by James Petras
Tuesday, Aug. 06, 2002 at 10:29 PM
The most powerful and organized challenge to the satellite building project of the empire is in Colombia.
Monthly Review, 2002
U.S. Offensive in Latin America: Coups, Retreats, and Radicalization
By James Petras
The worldwide U.S. military-political offensive is manifest in multiple contexts in Latin America. The U.S. offensive aims to prop up decaying client regimes, destabilize independent regimes, pressure the center-left to move to the right, and destroy or isolate the burgeoning popular movements challenging the U.S. empire and its clients. We will discuss the particular forms of the U.S. offensive in each country, and then explore the specific and general reasons for the offensive in contemporary Latin America. In the concluding section we will discuss the political alternatives in the context of the U.S. offensive.
Military-Political Offensive: Diverse Approaches, Singular Goal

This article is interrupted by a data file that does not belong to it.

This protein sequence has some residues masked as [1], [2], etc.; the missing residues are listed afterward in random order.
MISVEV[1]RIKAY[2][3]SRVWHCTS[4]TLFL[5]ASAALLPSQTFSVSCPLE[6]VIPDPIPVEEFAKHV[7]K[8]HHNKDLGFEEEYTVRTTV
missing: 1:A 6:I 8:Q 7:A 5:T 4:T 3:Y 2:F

The most striking aspect of the U.S. military-political offensive in Latin America is the diverse tactics utilized to establish or consolidate client regimes and defeat popular socio-political movements opposed to imperial domination.
The focus of high intensity U.S. intervention is in Colombia and Venezuela. In both countries, Washington has high stakes, involving political, economic, and ideological interests, as well as geopolitical considerations. Each country faces both the Caribbean and the Andean countries, as well as Brazil. The emergence of a revolutionary regime in Colombia or the stabilization of a nationalist regime in Venezuela could inspire similar transformations in the adjoining regions and undermine U.S. control via its client regimes. Moreover, significant political changes could affect U.S. control over oil production and supply, not only in Venezuela and Colombia, but also in Mexico and Ecuador, where pressure might build against the privatization process. Washington, at all costs, wants to maintain a secure supply of oil in the current period of undeclared war against the Gulf Oil producers